The very notion of ‘self-improvement’ can often imply a deep dissatisfaction with ourselves and with life. This is rather unfortunate, because such an attitude can be pretty counterproductive if we want to change ourselves! Let’s first explain how accepting ourselves does not mean giving up on improving ourselves; in fact it makes the whole process of self improvement much more joyful:
- We get to set our own standards for self-improvement: Often we are unhappy because we judge ourselves by some unrealistic standard, which has often to do the expectations set by other people and society. By accepting some external guideline for what constitutes self-improvement, you are in effect comparing yourself to others. Accepting ourselves allows us to judge our self improvement not by criteria set by others, but by our own previous marks.
- We get to focus on the positive: Often we spend so much time poring over our faults and failings that they occupy our entire mental space, leaving no room for us to appreciate our good qualities. By constantly ruminating on our weaknesses we give them a kind of power and we feel more and more helpless to overcome them. However by accepting yourself as you are, warts and all, you can then focus on increasing and expanding your good qualities – you will notice that your weaknesses will decrease in strength as well. Indeed, the most effective way of reducing your weaknesses is not by focusing on them, but by invoking its opposite positive quality instead.
- We live in the moment: Self acceptance means accepting whatever you did in the past, no matter how deplorable, is done and there is nothing you can do to change it now. Any time and energy spent wondering what might have been is therefore pointless. You have to start from where you are, here and now, at your current state of development, with what you have at your disposal.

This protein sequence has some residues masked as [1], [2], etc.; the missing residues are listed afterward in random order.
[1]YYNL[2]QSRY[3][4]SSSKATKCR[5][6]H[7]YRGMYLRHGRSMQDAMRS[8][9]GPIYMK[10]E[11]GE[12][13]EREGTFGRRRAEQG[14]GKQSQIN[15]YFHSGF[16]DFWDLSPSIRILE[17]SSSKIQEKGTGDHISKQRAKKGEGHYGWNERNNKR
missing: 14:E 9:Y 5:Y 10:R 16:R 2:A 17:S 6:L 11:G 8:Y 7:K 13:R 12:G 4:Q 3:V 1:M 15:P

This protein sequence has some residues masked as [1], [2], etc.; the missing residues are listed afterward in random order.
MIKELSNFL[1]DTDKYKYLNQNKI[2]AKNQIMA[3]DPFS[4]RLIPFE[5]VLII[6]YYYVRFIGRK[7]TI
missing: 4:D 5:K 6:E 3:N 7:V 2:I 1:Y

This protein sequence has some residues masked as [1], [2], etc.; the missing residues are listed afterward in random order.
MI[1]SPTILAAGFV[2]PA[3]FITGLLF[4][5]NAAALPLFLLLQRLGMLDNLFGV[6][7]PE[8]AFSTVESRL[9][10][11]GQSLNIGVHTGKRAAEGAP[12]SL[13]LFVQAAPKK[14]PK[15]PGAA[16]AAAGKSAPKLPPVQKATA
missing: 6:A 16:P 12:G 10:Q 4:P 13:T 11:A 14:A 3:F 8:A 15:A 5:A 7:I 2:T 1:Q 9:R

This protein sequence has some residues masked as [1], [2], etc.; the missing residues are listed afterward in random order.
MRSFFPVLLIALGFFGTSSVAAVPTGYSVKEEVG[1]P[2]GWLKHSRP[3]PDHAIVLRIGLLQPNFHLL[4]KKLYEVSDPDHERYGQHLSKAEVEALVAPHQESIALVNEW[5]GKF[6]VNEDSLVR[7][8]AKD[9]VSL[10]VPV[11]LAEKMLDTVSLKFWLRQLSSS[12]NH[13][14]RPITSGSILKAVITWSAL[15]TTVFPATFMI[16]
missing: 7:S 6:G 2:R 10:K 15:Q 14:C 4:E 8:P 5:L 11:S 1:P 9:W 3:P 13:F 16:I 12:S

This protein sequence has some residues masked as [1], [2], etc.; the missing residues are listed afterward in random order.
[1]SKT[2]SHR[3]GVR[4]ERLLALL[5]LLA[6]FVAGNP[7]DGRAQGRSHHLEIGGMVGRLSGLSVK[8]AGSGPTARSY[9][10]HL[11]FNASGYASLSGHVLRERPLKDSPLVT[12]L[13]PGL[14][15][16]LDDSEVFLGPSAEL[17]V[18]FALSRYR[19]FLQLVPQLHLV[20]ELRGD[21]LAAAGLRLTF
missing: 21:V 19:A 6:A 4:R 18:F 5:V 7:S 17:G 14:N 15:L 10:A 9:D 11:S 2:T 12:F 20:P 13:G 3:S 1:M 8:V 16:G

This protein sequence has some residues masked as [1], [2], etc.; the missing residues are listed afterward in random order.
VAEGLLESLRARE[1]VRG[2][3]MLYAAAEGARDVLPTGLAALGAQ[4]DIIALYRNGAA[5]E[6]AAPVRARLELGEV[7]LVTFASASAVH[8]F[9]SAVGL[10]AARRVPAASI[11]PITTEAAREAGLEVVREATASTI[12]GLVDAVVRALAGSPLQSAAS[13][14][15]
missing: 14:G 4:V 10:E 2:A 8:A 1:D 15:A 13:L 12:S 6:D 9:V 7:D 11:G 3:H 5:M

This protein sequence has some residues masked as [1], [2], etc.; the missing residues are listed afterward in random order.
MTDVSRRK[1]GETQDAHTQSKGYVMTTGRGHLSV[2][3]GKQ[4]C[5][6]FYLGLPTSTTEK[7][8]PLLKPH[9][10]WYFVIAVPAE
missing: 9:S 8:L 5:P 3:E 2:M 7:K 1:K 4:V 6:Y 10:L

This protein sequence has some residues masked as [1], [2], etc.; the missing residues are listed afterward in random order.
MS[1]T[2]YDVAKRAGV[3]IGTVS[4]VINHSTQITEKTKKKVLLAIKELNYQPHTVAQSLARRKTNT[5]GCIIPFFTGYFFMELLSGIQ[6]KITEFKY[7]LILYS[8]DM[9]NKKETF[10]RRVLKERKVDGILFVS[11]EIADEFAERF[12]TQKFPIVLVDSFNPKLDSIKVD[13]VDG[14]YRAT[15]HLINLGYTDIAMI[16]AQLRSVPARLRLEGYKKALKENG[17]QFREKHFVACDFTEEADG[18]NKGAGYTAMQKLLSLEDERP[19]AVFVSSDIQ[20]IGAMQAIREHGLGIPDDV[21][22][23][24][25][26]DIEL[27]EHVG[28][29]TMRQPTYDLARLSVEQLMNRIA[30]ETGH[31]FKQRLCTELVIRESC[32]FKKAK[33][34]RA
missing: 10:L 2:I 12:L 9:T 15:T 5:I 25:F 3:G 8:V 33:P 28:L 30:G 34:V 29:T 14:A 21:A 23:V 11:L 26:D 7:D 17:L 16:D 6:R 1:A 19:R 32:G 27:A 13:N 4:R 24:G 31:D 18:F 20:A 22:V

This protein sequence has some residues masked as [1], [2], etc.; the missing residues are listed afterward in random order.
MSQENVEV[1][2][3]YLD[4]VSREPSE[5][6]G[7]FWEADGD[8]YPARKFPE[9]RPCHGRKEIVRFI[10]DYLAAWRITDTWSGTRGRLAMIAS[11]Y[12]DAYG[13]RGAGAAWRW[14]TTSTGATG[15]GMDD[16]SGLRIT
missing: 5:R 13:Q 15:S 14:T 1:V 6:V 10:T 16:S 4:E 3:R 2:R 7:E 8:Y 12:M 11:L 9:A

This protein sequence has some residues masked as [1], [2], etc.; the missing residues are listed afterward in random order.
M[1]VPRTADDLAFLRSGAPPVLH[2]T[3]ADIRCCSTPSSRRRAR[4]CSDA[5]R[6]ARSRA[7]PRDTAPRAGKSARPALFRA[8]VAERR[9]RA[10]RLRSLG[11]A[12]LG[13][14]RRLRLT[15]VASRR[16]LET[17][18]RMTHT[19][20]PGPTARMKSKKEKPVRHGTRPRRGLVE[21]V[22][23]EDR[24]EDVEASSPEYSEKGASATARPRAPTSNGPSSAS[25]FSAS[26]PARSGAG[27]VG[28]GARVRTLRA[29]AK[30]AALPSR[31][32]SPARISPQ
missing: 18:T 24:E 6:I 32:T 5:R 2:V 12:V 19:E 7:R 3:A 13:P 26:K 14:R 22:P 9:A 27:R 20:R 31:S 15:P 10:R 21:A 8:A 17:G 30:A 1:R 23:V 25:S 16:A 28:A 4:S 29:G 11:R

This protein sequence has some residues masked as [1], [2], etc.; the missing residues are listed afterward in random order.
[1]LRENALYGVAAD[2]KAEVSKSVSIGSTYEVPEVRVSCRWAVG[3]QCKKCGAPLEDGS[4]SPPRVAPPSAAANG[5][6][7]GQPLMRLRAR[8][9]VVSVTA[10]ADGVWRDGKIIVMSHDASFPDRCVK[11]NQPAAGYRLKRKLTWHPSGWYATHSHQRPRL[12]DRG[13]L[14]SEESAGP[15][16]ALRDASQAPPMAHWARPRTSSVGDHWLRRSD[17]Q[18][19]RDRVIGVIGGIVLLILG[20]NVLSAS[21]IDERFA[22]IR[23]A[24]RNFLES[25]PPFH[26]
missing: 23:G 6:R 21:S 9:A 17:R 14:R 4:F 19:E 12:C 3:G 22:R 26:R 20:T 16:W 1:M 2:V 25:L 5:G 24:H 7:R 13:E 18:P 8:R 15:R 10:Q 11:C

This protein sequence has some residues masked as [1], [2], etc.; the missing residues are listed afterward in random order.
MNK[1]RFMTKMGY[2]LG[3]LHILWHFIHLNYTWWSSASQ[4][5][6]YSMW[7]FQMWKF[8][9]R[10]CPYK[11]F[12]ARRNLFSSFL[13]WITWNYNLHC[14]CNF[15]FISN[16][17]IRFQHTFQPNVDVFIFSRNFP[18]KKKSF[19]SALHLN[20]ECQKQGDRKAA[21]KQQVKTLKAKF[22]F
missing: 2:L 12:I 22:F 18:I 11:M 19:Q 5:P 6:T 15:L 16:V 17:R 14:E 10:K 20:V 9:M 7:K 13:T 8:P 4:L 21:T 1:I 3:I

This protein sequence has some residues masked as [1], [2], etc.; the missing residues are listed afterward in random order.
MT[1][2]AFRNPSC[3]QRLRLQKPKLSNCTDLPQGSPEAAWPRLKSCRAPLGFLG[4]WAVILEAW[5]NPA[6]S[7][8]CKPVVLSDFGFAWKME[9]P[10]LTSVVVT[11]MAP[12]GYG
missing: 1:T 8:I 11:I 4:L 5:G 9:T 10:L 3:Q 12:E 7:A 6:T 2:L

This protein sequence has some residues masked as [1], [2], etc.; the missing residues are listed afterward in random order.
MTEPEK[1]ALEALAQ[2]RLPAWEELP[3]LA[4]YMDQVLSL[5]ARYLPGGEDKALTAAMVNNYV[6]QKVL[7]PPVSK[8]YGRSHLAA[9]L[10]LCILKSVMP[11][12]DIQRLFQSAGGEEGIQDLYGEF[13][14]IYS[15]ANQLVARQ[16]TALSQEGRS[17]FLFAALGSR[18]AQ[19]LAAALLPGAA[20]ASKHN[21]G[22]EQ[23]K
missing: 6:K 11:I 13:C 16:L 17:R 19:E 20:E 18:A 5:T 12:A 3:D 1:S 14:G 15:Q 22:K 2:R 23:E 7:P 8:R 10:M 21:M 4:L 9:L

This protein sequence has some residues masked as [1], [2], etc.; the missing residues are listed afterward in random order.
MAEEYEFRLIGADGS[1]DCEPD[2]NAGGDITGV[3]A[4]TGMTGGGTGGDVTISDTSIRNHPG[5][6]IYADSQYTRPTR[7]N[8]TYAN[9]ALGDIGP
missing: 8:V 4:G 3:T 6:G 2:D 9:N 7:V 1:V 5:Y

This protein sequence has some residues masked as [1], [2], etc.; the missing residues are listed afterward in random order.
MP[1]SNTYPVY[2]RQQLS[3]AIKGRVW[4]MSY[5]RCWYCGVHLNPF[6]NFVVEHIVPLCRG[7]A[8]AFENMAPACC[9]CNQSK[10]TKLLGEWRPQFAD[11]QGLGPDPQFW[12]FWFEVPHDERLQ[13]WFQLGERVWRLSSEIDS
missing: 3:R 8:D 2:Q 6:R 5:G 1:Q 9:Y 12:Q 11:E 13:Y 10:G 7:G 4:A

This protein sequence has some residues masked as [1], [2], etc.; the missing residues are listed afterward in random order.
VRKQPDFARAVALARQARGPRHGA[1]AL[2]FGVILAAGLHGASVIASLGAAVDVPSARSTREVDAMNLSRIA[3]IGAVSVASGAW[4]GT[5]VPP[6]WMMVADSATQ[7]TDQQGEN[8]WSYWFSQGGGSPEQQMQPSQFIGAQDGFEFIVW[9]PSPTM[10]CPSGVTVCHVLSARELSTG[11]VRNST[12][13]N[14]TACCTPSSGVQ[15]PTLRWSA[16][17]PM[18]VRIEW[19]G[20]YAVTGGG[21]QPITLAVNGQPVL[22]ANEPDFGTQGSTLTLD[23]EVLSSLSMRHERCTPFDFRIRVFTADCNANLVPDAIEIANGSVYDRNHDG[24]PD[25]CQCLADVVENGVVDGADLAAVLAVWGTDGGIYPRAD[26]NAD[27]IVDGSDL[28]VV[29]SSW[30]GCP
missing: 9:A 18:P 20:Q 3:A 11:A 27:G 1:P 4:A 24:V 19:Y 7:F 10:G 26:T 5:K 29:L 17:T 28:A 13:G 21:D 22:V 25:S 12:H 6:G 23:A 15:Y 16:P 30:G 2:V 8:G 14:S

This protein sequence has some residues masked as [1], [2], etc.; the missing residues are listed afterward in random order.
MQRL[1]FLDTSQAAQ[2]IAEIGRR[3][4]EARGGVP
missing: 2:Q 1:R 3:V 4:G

- We change our attitude to the world: A poor self image leads to problems relating to other people, and excessive time wondering how others perceive us. However if we are happy in our own skin, then we begin caring less about what people think about us, and more time caring about people.
So how do we go about cultivating a philosophy of self acceptance? Here are a few tips:
- Create space to acknowledge your good qualities. Our mind often seems automatically geared to think of only the bad about ourselves, you have to consciously shift the focus to the good. Even a simple five minute daily exercise of writing down the good things you did (no matter how small), or positive thoughts and inspirations you have had helps enormously.
- Don’t identify with the mind. We often see our minds as the final arbiter over our behaviour, and take anything it tells us very seriously, especially when it tells us something bad about ourselves. However a practice of meditation can help you access a deeper part of your nature, and take your thoughts much less seriously.
- Compete with yourself rather than others. Whether it be work, sports or any other field of endeavour, try to set your challenges not so much as achieving a fixed goal or competing with others, but more about transcending your own personal best. This relieves the pressure of outside expectation, and you will get tremendous joy from knowing that you have gone beyond anything you have previously done.
Photo: Jowan Guthier, Sri Chinmoy Centre galleries